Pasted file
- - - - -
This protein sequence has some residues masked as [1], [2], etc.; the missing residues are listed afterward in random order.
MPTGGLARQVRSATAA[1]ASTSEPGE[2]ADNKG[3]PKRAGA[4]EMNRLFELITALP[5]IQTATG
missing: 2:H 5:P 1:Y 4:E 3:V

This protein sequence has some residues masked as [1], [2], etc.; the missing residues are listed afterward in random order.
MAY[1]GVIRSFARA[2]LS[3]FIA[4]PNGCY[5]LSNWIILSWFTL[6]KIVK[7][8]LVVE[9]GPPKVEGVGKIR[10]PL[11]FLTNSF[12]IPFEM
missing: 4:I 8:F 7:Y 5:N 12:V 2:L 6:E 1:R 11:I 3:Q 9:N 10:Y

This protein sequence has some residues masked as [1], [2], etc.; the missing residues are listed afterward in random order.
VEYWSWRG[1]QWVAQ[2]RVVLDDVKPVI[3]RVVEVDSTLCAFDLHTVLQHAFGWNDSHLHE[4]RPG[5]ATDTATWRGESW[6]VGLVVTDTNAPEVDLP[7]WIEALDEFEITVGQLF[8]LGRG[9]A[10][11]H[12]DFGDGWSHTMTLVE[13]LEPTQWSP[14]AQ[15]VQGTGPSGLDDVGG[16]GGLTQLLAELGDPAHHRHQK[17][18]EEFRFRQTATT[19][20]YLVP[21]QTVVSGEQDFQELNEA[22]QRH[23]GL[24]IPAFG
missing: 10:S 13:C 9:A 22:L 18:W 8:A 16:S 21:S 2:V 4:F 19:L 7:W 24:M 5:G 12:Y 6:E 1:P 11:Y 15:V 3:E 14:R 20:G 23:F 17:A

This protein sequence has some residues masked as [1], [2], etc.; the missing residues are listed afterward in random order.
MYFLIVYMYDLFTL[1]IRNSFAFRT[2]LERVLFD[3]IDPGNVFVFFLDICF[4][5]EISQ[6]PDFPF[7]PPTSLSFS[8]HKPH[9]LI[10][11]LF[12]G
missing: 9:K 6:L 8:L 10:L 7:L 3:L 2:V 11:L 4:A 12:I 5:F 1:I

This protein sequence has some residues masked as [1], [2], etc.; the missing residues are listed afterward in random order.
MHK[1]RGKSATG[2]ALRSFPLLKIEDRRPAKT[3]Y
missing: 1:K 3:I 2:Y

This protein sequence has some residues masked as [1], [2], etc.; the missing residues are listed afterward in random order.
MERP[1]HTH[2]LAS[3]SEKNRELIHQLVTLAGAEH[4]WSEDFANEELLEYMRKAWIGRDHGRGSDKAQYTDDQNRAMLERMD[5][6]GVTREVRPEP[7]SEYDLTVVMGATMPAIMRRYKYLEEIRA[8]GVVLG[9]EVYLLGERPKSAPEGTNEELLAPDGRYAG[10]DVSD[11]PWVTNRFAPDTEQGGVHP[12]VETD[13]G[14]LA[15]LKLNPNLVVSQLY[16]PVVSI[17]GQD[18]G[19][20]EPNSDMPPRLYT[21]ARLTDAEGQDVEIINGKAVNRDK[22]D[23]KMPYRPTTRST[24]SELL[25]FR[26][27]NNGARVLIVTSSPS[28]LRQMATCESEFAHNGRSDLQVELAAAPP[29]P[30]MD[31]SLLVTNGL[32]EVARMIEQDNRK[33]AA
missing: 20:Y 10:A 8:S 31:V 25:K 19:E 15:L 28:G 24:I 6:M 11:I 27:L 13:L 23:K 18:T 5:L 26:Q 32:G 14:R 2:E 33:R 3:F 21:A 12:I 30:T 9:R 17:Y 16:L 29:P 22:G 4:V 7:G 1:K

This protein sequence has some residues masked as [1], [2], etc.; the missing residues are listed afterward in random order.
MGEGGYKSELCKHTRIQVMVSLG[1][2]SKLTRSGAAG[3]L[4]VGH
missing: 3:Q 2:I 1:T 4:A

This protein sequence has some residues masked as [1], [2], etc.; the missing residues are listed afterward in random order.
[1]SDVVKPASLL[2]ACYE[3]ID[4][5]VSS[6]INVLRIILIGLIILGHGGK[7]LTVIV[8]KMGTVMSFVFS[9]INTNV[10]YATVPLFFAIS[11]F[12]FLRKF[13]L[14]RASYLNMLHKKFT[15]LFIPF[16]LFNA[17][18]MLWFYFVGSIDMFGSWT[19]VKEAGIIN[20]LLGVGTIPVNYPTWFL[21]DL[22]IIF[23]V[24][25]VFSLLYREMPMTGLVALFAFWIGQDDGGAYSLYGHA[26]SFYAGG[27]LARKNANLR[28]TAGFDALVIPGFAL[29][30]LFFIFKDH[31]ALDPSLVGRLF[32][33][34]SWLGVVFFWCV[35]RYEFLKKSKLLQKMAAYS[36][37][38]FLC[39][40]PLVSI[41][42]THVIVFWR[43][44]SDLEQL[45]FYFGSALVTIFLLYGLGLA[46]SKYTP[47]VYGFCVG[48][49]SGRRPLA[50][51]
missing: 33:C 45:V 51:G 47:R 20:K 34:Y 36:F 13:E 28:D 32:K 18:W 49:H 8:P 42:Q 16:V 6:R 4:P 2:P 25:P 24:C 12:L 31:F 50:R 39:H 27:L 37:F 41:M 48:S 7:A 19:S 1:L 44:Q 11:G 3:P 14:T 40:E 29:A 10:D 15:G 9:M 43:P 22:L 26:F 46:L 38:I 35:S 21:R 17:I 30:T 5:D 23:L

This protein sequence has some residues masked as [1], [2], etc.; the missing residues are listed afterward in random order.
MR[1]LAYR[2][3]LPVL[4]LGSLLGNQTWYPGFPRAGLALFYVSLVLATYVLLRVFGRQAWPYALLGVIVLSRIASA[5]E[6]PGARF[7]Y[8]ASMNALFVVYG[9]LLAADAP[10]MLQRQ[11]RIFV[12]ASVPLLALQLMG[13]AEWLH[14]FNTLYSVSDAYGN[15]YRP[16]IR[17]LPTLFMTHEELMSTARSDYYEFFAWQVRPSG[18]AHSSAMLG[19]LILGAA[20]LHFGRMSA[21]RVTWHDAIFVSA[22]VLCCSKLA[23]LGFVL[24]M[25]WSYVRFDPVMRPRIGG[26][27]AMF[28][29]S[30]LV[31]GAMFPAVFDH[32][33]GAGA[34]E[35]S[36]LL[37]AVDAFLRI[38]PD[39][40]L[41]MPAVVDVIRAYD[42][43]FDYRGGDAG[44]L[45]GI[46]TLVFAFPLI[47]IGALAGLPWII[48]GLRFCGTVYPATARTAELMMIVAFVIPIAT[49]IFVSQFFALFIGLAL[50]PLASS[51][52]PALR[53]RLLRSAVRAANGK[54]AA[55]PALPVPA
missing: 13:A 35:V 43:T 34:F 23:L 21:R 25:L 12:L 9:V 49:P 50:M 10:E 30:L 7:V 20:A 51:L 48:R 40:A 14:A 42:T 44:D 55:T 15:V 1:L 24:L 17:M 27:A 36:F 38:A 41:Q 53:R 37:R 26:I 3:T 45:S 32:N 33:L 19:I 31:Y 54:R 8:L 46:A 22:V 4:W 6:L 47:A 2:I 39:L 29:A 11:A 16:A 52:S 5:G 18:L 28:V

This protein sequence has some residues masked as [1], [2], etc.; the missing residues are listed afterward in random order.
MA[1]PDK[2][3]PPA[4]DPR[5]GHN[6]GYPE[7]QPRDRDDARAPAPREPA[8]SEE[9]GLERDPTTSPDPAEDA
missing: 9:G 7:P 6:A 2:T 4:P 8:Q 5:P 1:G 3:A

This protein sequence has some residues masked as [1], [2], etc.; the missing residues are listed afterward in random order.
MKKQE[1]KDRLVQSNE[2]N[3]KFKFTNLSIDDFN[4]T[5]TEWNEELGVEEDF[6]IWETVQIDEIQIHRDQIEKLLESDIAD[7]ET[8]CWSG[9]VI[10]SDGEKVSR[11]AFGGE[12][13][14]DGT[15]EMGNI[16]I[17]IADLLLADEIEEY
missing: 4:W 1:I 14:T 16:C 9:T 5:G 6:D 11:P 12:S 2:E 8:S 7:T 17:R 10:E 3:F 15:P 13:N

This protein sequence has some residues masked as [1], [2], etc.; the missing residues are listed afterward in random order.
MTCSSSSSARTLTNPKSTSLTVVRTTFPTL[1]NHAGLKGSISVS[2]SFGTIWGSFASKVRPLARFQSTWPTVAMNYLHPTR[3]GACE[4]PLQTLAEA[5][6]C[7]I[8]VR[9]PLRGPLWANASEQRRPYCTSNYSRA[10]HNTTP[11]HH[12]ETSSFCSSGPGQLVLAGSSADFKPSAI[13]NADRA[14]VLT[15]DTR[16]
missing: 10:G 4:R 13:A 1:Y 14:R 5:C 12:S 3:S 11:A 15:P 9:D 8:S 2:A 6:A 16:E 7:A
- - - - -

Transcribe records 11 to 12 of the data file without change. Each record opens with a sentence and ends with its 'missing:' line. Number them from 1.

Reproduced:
This protein sequence has some residues masked as [1], [2], etc.; the missing residues are listed afterward in random order.
MKKQE[1]KDRLVQSNE[2]N[3]KFKFTNLSIDDFN[4]T[5]TEWNEELGVEEDF[6]IWETVQIDEIQIHRDQIEKLLESDIAD[7]ET[8]CWSG[9]VI[10]SDGEKVSR[11]AFGGE[12][13][14]DGT[15]EMGNI[16]I[17]IADLLLADEIEEY
missing: 4:W 1:I 14:T 16:C 9:T 5:G 6:D 11:P 12:S 2:E 8:S 7:T 17:R 10:E 3:F 15:P 13:N

This protein sequence has some residues masked as [1], [2], etc.; the missing residues are listed afterward in random order.
MTCSSSSSARTLTNPKSTSLTVVRTTFPTL[1]NHAGLKGSISVS[2]SFGTIWGSFASKVRPLARFQSTWPTVAMNYLHPTR[3]GACE[4]PLQTLAEA[5][6]C[7]I[8]VR[9]PLRGPLWANASEQRRPYCTSNYSRA[10]HNTTP[11]HH[12]ETSSFCSSGPGQLVLAGSSADFKPSAI[13]NADRA[14]VLT[15]DTR[16]
missing: 10:G 4:R 13:A 1:Y 14:R 5:C 12:S 3:S 11:A 15:P 9:D 8:S 2:A 6:A 16:E 7:A